Colonel Peregrine Fitzhugh (His Story)

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May 10, 1759 – November 28, 1811

 
From the book “Great Sodus Bay  History, Reminiscences, Anecdotes and Legends ” written by Walter Henry Green in 1947

 

“The most distinguished of the veterans of the Revolution to settle in the Sodus Bay region was Colonel Peregrine Fitzhugh and it is well worth while to give his military record.

 

He  joined the Army of the Revolution as lieutenant of the Third Regiment of  Dragoons of the Virginia Continental line and soon was promoted to captain. During the last two years of the war he was aid-de-camp to General George Washington.

 

His  lineage was of a distinguished family; his father held a commission in the English  army and resigned rather than fight against the colonists.

 

At  the close of the war, Col. Fitzhugh located in Ann Arundel, Maryland, and  resided there until he removed to Geneva, N.Y., in 1799, where he remained  while he cleared the land which he had purchased at Sodus Bay.

 

In  1803 he came to Sodus and dwelt upon his property on the south shore, the  residence being about one mile south of the bay, on the crest of the hill which  commands a beautiful view of the bay and the lake beyond.

 

He  died November 28, 1811, and was buried in the cemetery on the bluff above the  lake. His widow Elizabeth, daughter of Samuel Lloyd Chew of Ann Arundel, Maryland  outlived him forty-four years, and died June 4, 1854. His son, Bennett C. Fitzhugh, would become the 2nd and 4th Lighthouse Keeper at Sodus Bay. He served from May 14, 1829 until December 5, 1844 and again from May 10, 1845 until February 27, 1846. (Information provided by Joe O’Toole Sodus Bay Historical Society)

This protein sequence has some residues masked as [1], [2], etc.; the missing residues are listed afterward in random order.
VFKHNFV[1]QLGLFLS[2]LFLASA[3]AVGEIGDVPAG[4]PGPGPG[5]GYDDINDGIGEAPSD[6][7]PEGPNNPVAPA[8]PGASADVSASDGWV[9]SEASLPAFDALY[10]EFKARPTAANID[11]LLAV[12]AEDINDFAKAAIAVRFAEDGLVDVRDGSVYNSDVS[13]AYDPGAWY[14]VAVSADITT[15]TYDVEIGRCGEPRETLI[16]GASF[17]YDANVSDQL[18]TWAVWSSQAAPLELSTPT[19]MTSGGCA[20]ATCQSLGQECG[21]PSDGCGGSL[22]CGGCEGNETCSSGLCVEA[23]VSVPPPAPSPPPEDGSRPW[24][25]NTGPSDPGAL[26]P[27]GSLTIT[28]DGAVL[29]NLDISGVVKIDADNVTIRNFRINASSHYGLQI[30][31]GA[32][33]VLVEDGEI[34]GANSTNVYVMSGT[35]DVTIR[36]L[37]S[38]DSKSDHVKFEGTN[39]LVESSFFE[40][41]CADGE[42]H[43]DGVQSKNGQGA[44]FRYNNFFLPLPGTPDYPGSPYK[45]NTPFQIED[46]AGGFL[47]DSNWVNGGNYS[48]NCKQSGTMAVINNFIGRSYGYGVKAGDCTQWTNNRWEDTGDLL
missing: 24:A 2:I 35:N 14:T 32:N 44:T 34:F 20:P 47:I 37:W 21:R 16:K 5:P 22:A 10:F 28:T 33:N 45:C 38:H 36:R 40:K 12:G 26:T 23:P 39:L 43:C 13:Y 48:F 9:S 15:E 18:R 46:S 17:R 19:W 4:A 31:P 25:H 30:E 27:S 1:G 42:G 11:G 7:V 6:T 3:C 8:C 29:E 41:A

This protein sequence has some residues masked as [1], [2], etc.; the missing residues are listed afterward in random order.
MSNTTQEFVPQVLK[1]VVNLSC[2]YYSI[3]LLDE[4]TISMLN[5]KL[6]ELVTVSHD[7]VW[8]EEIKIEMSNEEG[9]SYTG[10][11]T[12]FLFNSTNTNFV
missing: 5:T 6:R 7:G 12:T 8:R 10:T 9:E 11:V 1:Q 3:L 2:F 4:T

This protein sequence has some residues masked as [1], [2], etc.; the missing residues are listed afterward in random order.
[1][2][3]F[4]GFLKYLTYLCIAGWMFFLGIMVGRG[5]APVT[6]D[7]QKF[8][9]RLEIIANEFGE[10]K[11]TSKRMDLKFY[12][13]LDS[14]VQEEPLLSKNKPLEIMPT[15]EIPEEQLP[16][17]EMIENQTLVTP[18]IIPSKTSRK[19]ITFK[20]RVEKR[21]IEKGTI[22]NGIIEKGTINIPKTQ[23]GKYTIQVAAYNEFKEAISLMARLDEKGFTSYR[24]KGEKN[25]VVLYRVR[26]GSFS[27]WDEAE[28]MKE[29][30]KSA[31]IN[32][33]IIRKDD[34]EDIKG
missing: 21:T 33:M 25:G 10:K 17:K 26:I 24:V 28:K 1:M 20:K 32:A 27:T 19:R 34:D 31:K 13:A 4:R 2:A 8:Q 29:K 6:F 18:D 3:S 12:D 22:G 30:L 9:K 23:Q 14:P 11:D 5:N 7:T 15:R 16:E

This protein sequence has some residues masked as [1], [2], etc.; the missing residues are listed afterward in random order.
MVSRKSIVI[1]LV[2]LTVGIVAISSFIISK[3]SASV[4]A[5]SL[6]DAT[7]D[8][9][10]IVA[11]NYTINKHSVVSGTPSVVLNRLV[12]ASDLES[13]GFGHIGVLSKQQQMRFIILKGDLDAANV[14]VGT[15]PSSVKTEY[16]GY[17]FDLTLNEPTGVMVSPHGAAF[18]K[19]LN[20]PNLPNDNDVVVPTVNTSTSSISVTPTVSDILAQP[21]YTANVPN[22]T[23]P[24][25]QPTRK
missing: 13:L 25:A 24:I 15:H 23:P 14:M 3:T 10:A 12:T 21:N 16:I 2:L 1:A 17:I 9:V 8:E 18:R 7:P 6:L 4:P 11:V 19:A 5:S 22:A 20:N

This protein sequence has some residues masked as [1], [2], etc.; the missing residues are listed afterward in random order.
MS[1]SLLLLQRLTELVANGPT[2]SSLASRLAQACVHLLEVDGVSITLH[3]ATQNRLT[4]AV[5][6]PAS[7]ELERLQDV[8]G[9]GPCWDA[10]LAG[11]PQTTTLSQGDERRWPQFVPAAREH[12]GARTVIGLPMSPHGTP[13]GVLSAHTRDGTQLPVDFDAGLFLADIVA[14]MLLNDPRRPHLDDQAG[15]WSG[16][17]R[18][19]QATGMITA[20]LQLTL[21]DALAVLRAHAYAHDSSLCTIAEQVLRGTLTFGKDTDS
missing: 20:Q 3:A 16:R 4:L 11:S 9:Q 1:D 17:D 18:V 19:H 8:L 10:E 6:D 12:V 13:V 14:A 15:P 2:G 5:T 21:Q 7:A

Having  been so intimately associated with General Washington, Colonel Fitzhugh had  several signed letters from him and also important memoranda. Unfortunately  these, with his uniform and sword, were destroyed in the fire which burned Mrs.  Fitzhugh’s dwelling at Sodus Point in 1846.

 

When Peregrine Fitzhugh came from Geneva, it was with quite an imposing  caravan, consisting of Pennsylvania wagons, twenty-seven horses and more than  thirty slaves; the entire number of the party being forty persons. In a few  years he bought a tract of land about a mile and a quarter west of the Bay and  liberating all of his slaves parceled it out among them. One writer said that nearly all of the Negroes in Western New York were descendants of the slaves of  Peregrine Fitzhugh and his brother, William, who settled further west in the  Genesee region.”

 

According to the 1974 Historic Sodus Bay Walking Tour, Colonel Fitzhugh also owned a brickyard located at the south end of Ontario Street.

 

In honor of Colonel Peregrine Fitzhugh, North and South Fitzhugh streets in Sodus Point were named after him.